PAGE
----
Al-Sisi bans two folklore songs which hint at tyranny


Egypt has banned Ya Balah Zaghloul (Oh, Zaghloul Dates) and Aho Dah Elly Sar (That Is What Happened) songs from the Sayed Darwish play performed at the Balloon Theatre in Cairo, without a reasonable reason. The decision sparked a wave of widespread ridicule on social media. Activists said the ban was due to the popular nickname given to General Abdel Fattah al-Sisi by Egyptians. He is known as Balha (red dates).

Balha in Egypt is used for every person who claims wit and wisdom but does not really possess any of it. Art critic Tariq el-Shennawi commented on what happened as “absurdity.” The well-known art critic emphasised that it had not happened at any point in time that the Egyptian Opera House issued instructions to ban these two songs or others, according to what was stated in his article in Al-Masry Al-Youm.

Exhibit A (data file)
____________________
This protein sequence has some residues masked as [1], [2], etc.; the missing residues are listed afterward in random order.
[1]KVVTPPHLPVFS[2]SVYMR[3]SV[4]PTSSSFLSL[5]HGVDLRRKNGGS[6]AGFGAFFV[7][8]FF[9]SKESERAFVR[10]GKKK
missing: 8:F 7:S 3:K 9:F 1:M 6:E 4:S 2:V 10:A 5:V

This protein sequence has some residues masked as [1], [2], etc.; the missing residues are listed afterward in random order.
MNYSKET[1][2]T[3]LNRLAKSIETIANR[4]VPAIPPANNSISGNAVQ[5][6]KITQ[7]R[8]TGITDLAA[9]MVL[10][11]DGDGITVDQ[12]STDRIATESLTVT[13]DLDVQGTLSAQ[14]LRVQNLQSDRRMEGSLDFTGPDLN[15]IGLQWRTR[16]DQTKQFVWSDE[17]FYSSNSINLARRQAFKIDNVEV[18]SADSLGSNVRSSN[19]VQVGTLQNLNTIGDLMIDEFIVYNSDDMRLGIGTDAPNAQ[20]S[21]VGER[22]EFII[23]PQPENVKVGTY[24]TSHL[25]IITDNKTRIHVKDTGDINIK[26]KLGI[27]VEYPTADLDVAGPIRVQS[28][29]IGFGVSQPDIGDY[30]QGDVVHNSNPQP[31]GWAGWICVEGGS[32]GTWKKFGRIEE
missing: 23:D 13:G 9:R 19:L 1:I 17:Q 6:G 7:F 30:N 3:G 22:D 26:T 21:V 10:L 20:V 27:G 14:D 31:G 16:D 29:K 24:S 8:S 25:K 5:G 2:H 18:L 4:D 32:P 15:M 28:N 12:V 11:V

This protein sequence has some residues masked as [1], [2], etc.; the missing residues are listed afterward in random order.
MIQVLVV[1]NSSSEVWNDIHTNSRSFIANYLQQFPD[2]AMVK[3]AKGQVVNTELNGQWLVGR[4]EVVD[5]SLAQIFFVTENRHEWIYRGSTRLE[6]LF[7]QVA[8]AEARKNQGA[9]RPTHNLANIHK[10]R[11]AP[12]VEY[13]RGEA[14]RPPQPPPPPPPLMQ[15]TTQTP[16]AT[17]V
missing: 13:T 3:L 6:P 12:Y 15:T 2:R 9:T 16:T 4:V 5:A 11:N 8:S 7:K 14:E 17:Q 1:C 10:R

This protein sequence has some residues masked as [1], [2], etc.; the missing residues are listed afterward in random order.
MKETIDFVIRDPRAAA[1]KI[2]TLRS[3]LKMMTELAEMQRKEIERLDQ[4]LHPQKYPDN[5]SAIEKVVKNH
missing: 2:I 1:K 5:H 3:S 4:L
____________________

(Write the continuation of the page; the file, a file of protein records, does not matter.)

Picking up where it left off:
The lyrics of Ya Balah Zaghloul refer to the leader of the 1919 revolution, Saad Zaghloul Pasha. The great Egyptian composer Sayed Darwish tricked the occupation authorities so that they could say the name Zaghloul, despite the fact that they had banned it. Darwish made a song about one of the best types of Egyptian dates, Zaghloul. Aho Dah Elly Sar focuses on praising Egyptians in general in the face of their occupiers, and these are the paragraphs that the censorship department removed.

Eyewitnesses said that those two songs witnessed warm applause from the audience, which drew the censors’ attention because of their significance to the country’s current political situation.